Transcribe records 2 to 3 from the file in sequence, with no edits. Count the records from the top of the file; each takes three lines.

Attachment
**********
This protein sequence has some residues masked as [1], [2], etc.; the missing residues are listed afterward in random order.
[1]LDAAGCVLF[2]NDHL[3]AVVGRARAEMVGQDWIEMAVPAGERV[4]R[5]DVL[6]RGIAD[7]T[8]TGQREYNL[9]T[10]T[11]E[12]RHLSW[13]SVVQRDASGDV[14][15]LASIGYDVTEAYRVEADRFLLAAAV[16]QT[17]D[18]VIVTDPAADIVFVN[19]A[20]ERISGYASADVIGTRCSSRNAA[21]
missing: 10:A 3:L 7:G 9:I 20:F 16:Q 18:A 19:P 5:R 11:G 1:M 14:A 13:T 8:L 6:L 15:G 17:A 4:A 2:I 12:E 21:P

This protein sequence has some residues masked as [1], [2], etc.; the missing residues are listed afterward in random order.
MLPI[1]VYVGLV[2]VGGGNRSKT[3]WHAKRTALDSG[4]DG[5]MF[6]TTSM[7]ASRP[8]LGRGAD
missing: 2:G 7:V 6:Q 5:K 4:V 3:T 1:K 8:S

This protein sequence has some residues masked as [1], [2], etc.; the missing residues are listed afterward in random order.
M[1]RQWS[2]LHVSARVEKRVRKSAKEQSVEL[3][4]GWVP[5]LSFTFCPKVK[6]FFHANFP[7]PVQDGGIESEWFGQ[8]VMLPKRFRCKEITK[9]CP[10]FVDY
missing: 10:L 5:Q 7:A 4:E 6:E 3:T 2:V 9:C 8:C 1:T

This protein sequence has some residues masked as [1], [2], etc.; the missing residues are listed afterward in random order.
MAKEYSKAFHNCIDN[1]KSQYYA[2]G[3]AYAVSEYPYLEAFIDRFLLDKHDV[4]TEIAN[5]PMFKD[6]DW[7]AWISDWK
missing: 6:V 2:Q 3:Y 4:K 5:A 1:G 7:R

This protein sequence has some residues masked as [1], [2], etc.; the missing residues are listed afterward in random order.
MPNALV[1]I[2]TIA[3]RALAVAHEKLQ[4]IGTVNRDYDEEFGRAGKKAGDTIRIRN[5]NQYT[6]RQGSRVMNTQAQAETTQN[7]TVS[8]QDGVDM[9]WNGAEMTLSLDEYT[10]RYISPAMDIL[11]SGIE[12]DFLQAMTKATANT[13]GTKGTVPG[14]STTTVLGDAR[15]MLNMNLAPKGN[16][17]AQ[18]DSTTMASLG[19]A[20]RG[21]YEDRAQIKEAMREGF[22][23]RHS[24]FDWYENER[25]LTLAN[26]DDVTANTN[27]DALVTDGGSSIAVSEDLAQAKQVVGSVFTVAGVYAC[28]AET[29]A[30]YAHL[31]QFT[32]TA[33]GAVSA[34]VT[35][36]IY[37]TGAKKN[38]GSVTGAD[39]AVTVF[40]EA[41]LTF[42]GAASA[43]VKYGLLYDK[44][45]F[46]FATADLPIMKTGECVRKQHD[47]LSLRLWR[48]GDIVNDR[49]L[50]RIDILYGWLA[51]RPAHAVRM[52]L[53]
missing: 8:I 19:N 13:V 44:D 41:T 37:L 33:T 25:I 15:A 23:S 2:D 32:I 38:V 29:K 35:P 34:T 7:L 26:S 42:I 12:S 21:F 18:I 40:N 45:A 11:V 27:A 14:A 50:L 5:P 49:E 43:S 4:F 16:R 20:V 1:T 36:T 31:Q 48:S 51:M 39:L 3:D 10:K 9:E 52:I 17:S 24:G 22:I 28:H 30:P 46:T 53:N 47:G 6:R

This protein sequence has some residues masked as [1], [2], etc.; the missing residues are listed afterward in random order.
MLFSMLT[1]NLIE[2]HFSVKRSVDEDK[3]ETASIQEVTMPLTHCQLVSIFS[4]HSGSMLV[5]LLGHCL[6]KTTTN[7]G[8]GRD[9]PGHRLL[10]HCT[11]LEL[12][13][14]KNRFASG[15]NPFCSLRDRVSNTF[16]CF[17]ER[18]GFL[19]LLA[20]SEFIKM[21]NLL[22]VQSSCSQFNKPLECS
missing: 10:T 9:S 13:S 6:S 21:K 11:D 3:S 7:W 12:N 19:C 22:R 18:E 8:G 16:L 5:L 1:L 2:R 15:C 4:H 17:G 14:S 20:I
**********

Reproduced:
This protein sequence has some residues masked as [1], [2], etc.; the missing residues are listed afterward in random order.
MLPI[1]VYVGLV[2]VGGGNRSKT[3]WHAKRTALDSG[4]DG[5]MF[6]TTSM[7]ASRP[8]LGRGAD
missing: 2:G 7:V 6:Q 5:K 4:V 3:T 1:K 8:S

This protein sequence has some residues masked as [1], [2], etc.; the missing residues are listed afterward in random order.
M[1]RQWS[2]LHVSARVEKRVRKSAKEQSVEL[3][4]GWVP[5]LSFTFCPKVK[6]FFHANFP[7]PVQDGGIESEWFGQ[8]VMLPKRFRCKEITK[9]CP[10]FVDY
missing: 10:L 5:Q 7:A 4:E 6:E 3:T 2:V 9:C 8:C 1:T